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Peru Slows Anti-Cocaine Operations

August 6, 2002

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LIMA, Peru (AP) _ Peru has agreed to ease up on anti-drug operations in response to protests by coca farmers, the second move in a month that jeopardize U.S.-backed efforts to fight the cocaine trade.

The government agreed Monday to gradually reduce the cultivation of coca _ the raw material in cocaine _ and help find markets for alternative crops grown in Peru’s second-largest coca producing valley, the Ene-Apurimac river basin.

The agreement follows one in late June in which the government suspended a coca eradication program in the Huallaga River valley in the eastern Amazon jungle region.

It ended a three-day sit-in by about 7,700 coca farms in the Andean city of Ayacucho. They had marched more than 90 miles from their farms in the eastern Amazon jungle, and threatened to march all the way to the capital, Lima, some 200 miles away.

Although the government is not currently eradicating coca plots in the Ene-Apurimac river basin, farmers fear authorities might decide to do so under pressure from the U.S. government, according to coca expert Eduardo Musso.

At the time of the June agreement, the government also agreed to suspend the work of Atlanta-based aid agency CARE, which helps farmers cultivate alternative crops.

Protesters in both cases said private organizations that run anti-coca programs absorb aid money poured in by the U.S. Agency for International Development and that poor coca farmers see little benefit.

The Huallaga region and the Ene-Apurimac river basin accounted for almost 65 percent of Peru’s coca cultivation in 2001, according to U.N. figures.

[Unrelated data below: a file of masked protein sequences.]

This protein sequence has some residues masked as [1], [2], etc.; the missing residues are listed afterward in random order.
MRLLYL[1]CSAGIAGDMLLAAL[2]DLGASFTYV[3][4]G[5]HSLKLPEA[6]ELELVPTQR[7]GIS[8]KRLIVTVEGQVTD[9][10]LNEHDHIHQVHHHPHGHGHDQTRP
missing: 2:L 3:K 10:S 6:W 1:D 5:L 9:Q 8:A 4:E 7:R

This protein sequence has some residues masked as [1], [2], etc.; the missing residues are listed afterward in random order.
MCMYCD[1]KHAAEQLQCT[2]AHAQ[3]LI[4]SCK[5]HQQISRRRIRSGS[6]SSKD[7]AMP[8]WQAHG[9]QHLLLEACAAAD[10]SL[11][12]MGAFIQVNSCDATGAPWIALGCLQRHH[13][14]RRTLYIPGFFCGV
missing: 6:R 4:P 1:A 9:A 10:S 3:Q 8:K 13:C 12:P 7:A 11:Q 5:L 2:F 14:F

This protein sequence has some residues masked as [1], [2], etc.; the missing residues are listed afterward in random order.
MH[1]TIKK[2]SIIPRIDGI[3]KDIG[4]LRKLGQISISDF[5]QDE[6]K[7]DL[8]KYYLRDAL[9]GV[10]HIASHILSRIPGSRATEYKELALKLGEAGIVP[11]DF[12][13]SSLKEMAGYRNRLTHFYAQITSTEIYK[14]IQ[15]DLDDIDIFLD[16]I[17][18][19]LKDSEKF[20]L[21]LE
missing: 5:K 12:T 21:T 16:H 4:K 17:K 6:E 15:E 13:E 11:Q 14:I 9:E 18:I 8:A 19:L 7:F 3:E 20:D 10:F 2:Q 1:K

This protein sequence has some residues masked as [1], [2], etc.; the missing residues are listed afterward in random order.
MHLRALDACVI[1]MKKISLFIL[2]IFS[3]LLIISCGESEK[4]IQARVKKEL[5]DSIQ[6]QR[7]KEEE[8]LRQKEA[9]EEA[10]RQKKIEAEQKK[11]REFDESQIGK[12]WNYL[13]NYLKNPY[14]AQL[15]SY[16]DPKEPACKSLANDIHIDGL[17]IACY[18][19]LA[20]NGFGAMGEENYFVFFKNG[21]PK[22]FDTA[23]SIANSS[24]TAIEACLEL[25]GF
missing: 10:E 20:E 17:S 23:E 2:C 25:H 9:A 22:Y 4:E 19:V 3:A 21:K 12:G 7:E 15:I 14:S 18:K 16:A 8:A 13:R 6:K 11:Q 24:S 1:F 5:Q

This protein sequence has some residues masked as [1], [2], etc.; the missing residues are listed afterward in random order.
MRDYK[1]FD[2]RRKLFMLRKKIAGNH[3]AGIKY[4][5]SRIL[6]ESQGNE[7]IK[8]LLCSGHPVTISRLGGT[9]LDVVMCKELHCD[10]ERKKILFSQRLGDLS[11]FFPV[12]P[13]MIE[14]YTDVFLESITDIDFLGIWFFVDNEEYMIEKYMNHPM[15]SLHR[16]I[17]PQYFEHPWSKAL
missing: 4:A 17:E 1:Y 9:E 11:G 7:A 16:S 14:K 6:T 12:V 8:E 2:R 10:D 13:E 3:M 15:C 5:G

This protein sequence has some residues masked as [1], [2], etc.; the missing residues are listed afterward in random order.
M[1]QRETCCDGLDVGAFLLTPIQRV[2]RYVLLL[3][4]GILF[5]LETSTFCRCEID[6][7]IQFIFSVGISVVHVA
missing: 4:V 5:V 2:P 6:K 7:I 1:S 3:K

CARE has used U.S. government funds to promote a legal economy in coca-growing areas by helping coca farmers switch to crops such as coffee, citrus fruits and cacao, from which chocolate is made.

But the price of coca has soared to near record levels as the prices of coffee and cacao have dipped to historic lows. The result has been a rebound in cultivation after years of declining coca production.

U.S. officials say satellite photos of coca fields show new acreage last year was offset by eradication.

The U.N. Drug Control Program, however, using satellite maps, aerial surveillance and ground assessment work, comes up with higher numbers of acreage. It says the coca crop has expanded to cover 114,000 acres in 2001, from 107,000 acres in 2000.

Eradication programs and slumping coca prices in the mid-1990s had shrunk Peru’s coca crop from 285,000 acres in 1995 to 84,000 acres in 2001.

Last year, teams of laborers manually ripped up 15,800 acres of coca, according to U.S. government statistics. Peruvian officials say they plan to eliminate up to 17,000 acres of coca in 2002. But the recent agreements have cast doubt on those projections.

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